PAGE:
Kenneth A. McKusick ’52

Kenneth A. McKusick ’52 died on November 3, 2020 in South Orleans, Massachusetts. 

(The following was published by Nickerson Funeral Home on November 3, 2020)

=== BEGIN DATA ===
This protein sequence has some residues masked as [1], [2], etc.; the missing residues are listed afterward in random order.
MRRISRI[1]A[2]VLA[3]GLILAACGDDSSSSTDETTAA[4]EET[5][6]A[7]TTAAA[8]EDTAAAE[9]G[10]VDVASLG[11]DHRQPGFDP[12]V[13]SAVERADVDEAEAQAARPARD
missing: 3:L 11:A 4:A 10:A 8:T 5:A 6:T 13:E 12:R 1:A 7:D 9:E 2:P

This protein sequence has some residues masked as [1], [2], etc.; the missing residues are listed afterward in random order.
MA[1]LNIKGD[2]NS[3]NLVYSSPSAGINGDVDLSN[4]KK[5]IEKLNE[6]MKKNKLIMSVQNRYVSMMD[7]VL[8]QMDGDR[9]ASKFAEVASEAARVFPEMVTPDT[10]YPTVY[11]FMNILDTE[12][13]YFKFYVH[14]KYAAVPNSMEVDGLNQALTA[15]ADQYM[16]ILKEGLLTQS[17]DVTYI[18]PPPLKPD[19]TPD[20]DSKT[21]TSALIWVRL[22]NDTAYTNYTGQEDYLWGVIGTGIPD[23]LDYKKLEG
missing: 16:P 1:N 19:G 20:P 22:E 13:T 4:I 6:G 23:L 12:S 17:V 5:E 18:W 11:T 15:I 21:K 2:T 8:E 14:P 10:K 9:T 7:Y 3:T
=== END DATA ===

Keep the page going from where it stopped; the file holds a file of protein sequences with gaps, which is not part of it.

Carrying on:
Kenneth Alan McKusick passed away peacefully at his home on November 3, 2020. Ken was born and raised in Newton, MA. Ken’s early years on the farm helped shape his character and strong value system. He had fond memories of delivering milk with his father, Harold, and as the baby of the family, the special attention he got from his four older siblings and stepmother, Jesse. Beginning with an academic scholarship to Bowdoin College, Ken continued his education studying medicine at McGill University and later at Johns Hopkins. As an internal medicine physician for many years, Ken’s intellectual curiosity drew him to continue his studies in the then emerging field of Nuclear Medicine. Ken spent 25 years as the director of nuclear medicine at Massachusetts General in Boston, contributing to his profession during his career and long after his retirement. As a pioneer in his field, he was a contributing author to numerous studies and texts, served on numerous national committees, and lectured nationally and internationally. Throughout his life Ken used his medical training and keen intellect to help others. Ken’s professional accomplishments are extensive, but nothing gave him greater pride than his family. His marriage to the love of his life, Gussie, and the merging of their two families brought him untold joy. Be it the family trips, celebrations, sharing their home on Cape Cod or vacation house in Key West – Ken was always bringing out his calendar to plan time for everyone to be together. Ken served as an example of a life well lived. He embraced every experience as an opportunity to learn something new and to meet new people. He and Gussie traveled extensively across six continents, experiencing new cultures and meeting people around the globe. He shared his life with many friends and colleagues, always making time for others to listen, give advice, and to share his good humor. He was committed to his community and over the years served on numerous boards and committees, using that time to extend his knowledge, improve his community and create opportunities for others to contribute. The blaring bagpipes of his ringtone were a frequent reminder of his zeal for this life and his connection to others. Ken’s scientific mind made him want to understand the world and his generous heart made him listen. Time spent with Ken meant time spent being valued and heard. He sought to understand, listened attentively, and honored others for who they were, unequivocally. Ken was one of a kind. His love and wisdom have impacted many generations and we count ourselves amongst the lucky to have had him in our lives. We are grateful for the time we had with him and will miss him dearly.


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